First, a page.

CAPITOL REPORT: REPRESENTATIVE PATRICIA PIKE Special Session to Address Violent Crime in Missouri (SB 1)

Representative Patricia Pike

Dear Citizens: Monday, July 27 marked the beginning of a special legislative session called by the governor to address the growing problem of violent crime in Missouri. While the House of Representatives met briefly to officially open the session, House members will not begin work on the governor’s legislation until the week of August 10.

The Senate did begin work on the bill proposed by the governor. The Senate Transportation, Infrastructure and Public Safety Committee held a hearing Tuesday, July 28 to discuss the act. The committee took testimony on SB 1, which contains six key provisions meant to address the problem of violent crime.

The six provisions included in SB 1 would:   Eliminate the residency requirement for St. Louis law enforcement so long as the officer lives within an hour of the city. It would also prohibit requiring any public safety employee for the city of St. Louis to be a resident of the city.   Require the court to determine if a juvenile should be certified for trial as an adult for the offense of unlawful use of a weapon and armed criminal action.   Allow certain statements to be admissible in court that would otherwise not be allowed under current statute.  Create the Pretrial Witness Protection Fund.  Modify the offense of endangering the welfare of a child for a person who encourages a child to engage in any weapons offense.  Increase the penalty for a person who knowingly sells or delivers any firearm to a child less than 18 years of age without the consent of the child’s parent or guardian.

The governor has said the legislature must act quickly to address the rise of violent crime in Missouri. He said the state has seen rapid increases in crime rates this year and pointed to significant increases in homicides in the state’s urban areas.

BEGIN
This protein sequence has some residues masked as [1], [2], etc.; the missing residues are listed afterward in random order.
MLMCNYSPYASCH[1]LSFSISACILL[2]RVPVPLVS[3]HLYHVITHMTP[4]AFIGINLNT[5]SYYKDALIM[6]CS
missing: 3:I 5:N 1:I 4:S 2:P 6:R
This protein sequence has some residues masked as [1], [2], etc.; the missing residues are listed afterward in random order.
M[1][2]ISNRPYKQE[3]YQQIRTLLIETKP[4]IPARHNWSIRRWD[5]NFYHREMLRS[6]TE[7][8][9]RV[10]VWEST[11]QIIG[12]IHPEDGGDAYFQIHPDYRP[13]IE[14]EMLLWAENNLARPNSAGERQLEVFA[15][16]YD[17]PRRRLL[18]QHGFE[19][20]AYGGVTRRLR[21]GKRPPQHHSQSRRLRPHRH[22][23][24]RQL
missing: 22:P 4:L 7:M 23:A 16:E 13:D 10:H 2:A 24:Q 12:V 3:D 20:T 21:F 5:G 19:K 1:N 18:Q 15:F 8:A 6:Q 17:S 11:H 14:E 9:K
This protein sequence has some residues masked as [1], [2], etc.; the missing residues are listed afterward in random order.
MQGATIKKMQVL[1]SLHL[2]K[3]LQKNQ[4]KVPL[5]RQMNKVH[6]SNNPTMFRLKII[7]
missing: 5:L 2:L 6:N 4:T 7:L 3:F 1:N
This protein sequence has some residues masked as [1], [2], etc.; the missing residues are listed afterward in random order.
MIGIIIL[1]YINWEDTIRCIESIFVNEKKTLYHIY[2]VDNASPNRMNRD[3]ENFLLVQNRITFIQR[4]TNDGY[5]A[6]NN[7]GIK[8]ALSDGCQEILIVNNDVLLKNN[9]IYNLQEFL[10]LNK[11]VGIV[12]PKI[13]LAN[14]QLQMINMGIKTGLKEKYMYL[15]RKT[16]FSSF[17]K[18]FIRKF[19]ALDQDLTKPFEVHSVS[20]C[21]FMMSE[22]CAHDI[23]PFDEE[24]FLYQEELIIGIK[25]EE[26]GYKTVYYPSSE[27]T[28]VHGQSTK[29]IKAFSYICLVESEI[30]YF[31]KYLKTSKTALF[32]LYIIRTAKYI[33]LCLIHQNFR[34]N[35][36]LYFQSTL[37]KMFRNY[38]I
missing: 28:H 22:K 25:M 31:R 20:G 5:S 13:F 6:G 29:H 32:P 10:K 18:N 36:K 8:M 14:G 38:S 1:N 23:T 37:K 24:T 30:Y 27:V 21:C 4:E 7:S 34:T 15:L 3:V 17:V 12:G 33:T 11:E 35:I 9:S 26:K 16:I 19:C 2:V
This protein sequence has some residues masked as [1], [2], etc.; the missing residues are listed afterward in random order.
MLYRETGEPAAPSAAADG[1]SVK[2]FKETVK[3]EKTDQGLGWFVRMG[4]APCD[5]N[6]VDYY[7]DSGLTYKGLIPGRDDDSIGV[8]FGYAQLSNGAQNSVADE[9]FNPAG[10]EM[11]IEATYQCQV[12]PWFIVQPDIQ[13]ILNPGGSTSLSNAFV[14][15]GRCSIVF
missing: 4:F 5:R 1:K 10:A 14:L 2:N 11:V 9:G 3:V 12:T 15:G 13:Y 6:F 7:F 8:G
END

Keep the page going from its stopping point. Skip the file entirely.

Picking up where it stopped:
Gov. Parson said, “These are just the grim numbers, but the effects of violent crime across our state are best measured in lives – lives lost, futures cut short, and families hurting. All of this is unacceptable. We are better than that in Missouri, and we must hold violent criminals accountable for their actions.”

The Senate committee plans to meet again on August 5 to vote on the bill and send it to the Senate floor for discussion. The House anticipates discussing the bill on the House floor by mid-August.

 Recovery Grant Programs Available to Offset COVID-19 Impact:  As Missouri continues to manage the health impact of COVID-19, the state also continues to move forward with its recovery from the economic damage inflicted by the virus. The state unemployment rate fell by more than two percentage points in June and is now at 7.9 percent, which is significantly lower than the national rate of 11.1 percent. The state has also seen other strong signs of recovery including a steady increase in consumer spending.

To help further facilitate the state’s recovery, the governor and the legislature have worked together to allocate vital federal CARES Act funds for programs that will assist workers and businesses in the state’s most important industries. Over the last few weeks the governor has announced a number of programs that will keep Missouri’s economy trending upward.  Small businesses, nonprofits, PPE retooling, destination marketing and more can find helpful grants at